Apparently, this Saturday the pain of Eurovision is celebrated, a tacky festival that reminds me of that speech by General Patton, reintegrated into World War II in 1943 after slapping a wounded soldier. He anticipated what the Germans would think of the return: "That son of a bitch Patton again!"
Once again this European festival of joy, the cuchipanda and the acrobats who take over the stage to hide their musical limitations!
I have nothing personal against the Eurovision Song Contest, which is to music what the series is to the seventh art. Worst ways I know of to spend a Saturday night! I can understand that it is funny to see how the Moldovans put the Armenians to shame –it is an assumption– or the Spanish and the Portuguese reissue the Iberian pact.
I already understand that a Saturday night with Eurovision hides marital boredom, allows you to scrounge some pizzas at the home of some Eurovision geek and even make sexist, nationalist or Scandinavian-phobic comments that in any other situation no one would dare to make. It even allows you to miss Abba, who, like Real Madrid, always come back!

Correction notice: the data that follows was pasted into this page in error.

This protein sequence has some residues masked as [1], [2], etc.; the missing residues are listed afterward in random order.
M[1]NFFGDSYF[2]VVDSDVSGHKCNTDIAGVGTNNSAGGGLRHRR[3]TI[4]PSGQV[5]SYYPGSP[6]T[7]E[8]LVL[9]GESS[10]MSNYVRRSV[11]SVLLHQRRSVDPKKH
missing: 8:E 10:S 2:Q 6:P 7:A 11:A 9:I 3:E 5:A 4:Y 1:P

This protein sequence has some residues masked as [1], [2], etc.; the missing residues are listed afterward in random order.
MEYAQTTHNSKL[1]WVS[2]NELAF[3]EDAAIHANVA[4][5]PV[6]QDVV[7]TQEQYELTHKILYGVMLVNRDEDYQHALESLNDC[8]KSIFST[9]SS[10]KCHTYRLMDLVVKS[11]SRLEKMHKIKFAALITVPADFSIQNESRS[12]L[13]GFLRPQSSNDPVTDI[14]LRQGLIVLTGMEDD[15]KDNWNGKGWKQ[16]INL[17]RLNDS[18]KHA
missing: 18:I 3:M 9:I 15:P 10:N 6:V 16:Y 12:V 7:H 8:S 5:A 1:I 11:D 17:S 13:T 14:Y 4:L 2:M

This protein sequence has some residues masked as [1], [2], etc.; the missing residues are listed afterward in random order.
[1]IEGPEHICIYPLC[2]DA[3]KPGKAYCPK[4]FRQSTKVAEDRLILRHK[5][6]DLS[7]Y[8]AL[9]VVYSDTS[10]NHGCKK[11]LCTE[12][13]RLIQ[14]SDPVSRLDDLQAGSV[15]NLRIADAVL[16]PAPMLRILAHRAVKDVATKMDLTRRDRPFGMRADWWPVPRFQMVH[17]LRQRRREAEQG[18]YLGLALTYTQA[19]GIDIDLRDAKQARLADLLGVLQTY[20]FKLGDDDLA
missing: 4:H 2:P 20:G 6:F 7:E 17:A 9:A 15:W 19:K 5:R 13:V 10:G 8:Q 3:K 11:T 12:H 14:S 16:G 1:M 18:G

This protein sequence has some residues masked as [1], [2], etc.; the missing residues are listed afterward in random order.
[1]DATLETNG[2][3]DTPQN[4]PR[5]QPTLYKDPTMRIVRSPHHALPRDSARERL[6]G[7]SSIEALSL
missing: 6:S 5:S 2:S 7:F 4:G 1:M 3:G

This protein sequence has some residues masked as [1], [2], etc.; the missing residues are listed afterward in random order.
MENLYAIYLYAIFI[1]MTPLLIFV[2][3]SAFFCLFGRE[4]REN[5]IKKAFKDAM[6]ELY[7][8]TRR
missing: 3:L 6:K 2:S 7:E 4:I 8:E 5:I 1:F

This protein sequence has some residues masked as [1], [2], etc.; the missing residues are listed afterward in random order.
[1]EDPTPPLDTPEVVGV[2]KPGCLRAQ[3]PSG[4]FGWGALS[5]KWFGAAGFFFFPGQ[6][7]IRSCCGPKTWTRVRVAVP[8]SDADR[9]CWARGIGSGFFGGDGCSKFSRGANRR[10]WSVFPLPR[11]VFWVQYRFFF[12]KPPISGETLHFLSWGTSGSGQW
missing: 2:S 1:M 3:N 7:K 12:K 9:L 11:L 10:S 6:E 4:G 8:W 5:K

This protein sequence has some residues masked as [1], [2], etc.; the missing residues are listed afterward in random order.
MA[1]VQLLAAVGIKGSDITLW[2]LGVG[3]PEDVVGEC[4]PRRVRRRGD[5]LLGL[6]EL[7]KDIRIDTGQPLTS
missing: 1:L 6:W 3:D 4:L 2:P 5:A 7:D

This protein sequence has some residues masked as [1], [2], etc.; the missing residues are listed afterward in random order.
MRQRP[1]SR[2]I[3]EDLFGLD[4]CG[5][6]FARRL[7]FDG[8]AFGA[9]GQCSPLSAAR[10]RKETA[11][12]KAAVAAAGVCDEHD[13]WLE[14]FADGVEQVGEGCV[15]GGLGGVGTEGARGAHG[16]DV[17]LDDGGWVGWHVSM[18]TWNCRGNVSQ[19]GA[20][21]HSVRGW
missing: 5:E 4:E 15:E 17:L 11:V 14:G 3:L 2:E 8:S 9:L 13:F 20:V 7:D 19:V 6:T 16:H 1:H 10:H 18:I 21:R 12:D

The problem is that this year, it seems, Europe feels compelled to pay tribute to Ukraine, represented by the unarmed band of the Kalush Orchestra, whom we are supposed to vote for in order to show, from the sofa, that our hearts and our points are with the people attacked by Russia (I imagine that they will not participate, a pity because it would have allowed, finally! missed Georgie Dann).
Will a potential Eurovision victory for Ukraine change the course of the war? I imagine not, but I would not rule out that some commentator sees an injection of morale and a show of empathy, value on the rise, in such a toast to the sun. The hypothesis has a fast-paced climax because if Ukraine triumphs, it would have to organize the 2023 Eurovision Song Contest, perhaps among the photogenic ruins of Mariúpol or Borodianka.
The magic of Eurovision!